Author Topic: Austria 10 groschen 1983 partial doubling  (Read 759 times)

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Offline mrbadexample

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Austria 10 groschen 1983 partial doubling
« on: January 11, 2020, 05:09:44 PM »
Hello,

What might have caused this please?  ???

Offline Figleaf

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Re: Austria 10 groschen 1983 partial doubling
« Reply #1 on: January 11, 2020, 10:25:24 PM »
Some people call it "die jump", others "echo strike". It happens when the pressure of the strike is set too high. The force of the strike will flow back, causing the die to jump up and make a second strike free of charge.

Peter
An unidentified coin is a piece of metal. An identified coin is a piece of history.

Offline mrbadexample

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Re: Austria 10 groschen 1983 partial doubling
« Reply #2 on: January 12, 2020, 01:03:18 AM »
Thanks Peter. What I can't reconcile is the partial effect. Surely if the scenario you describe is correct, the whole coin would be affected?  ???

Offline Figleaf

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Re: Austria 10 groschen 1983 partial doubling
« Reply #3 on: January 12, 2020, 09:48:05 AM »
This is what a die jump usually looks like. I suppose the force of the strike temporarily deforms either the flan or the die. Take into account that a larger area than you think is affected, but the lines are so close together that they are not obvious.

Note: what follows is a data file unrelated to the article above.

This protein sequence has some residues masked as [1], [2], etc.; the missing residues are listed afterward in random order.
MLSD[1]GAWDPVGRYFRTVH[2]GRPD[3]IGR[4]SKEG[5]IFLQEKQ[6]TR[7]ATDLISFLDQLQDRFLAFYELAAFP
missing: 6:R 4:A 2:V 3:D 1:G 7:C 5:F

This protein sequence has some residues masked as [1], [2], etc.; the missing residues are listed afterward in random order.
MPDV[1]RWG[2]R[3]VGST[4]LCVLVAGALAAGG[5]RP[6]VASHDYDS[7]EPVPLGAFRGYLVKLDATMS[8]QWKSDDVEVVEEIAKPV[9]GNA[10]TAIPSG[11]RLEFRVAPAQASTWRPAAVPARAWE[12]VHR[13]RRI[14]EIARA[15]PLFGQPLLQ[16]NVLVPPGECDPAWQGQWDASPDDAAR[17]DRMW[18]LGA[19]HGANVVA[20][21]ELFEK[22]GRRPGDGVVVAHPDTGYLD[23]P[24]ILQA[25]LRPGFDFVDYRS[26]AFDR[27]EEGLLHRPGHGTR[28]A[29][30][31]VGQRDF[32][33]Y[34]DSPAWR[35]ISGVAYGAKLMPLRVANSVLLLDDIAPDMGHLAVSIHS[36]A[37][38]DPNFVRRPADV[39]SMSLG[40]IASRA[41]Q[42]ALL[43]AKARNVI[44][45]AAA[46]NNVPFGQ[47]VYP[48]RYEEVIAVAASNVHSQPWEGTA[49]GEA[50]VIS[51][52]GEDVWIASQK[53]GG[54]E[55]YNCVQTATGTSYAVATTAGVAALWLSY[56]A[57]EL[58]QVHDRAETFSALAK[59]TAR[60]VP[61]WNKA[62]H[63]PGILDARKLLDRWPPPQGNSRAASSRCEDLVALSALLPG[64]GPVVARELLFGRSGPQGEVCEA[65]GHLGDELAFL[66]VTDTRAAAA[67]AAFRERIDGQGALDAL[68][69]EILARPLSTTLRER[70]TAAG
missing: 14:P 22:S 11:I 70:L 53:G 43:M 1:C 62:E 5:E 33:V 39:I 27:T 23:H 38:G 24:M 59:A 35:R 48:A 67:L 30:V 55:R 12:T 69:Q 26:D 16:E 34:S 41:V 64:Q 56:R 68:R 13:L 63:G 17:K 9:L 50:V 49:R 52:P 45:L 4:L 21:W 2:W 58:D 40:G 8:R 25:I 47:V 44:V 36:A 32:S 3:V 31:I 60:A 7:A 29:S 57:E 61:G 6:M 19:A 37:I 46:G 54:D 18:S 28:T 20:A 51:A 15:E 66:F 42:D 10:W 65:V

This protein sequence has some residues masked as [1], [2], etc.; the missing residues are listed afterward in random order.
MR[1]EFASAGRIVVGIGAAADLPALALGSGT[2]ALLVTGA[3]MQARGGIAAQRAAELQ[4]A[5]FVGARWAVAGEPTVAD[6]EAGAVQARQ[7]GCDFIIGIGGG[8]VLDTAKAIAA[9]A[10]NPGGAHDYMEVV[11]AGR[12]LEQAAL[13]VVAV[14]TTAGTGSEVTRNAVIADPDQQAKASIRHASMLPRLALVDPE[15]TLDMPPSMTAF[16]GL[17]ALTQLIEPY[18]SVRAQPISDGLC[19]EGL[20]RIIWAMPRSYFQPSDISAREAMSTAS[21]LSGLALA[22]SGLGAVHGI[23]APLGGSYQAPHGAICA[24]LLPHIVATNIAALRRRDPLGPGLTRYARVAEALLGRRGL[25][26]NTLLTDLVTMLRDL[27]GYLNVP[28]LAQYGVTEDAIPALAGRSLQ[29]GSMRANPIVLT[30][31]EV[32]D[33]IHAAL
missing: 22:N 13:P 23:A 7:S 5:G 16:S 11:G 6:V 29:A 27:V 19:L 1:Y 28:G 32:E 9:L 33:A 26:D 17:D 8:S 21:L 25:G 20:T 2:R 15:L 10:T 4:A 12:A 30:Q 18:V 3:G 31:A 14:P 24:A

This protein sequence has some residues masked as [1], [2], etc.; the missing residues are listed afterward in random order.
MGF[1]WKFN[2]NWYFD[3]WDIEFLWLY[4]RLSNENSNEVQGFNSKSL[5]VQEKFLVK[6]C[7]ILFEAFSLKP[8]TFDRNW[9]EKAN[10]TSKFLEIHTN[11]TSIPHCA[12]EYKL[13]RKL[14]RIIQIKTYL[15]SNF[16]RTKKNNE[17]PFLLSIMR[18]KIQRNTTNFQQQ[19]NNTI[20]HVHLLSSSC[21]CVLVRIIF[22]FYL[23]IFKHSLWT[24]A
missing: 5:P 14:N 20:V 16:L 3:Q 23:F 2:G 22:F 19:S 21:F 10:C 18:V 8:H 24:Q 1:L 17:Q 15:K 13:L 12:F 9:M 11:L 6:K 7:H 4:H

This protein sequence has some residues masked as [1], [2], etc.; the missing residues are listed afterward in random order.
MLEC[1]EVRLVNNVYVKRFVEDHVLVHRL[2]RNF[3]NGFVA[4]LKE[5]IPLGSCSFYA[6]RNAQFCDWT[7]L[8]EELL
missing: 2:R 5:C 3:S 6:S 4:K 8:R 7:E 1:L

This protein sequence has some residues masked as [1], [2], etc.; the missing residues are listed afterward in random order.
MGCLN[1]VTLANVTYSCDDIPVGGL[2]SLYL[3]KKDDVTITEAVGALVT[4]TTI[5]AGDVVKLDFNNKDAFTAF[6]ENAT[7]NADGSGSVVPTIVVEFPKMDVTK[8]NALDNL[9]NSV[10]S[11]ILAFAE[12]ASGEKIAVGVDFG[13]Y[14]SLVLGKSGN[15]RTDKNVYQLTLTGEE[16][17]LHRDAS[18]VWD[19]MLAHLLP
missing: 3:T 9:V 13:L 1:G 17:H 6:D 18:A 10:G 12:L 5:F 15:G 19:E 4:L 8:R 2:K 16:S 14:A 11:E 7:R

If the whole coin is double-struck, the error is caused by the flan "sticking" to the upper die for a split second and falling off, rotating slightly before being struck again. This seems to happen in old, slower presses only. Currently, presses strike coins at incredible speed, so the die may come down faster than the coin can fall.

Peter
An unidentified coin is a piece of metal. An identified coin is a piece of history.

Offline mrbadexample

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Re: Austria 10 groschen 1983 partial doubling
« Reply #4 on: January 12, 2020, 12:36:14 PM »
Perhaps I should have said "...affected to the same degree".

It's the progressive nature of the doubling that I don't understand. If you look at the word REPUBLIK the amount of doubling is greatest on the R, and becomes progressively less until by the time you get to the I it is no longer discernible.

My brain can't fathom how that can happen.  :-[

Offline FosseWay

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Re: Austria 10 groschen 1983 partial doubling
« Reply #5 on: January 12, 2020, 02:22:04 PM »
Here is something similar. The doubling is much more obvious at the top (on the tiara and D.G. REG.) than the date. And it seems to be entirely absent on the reverse.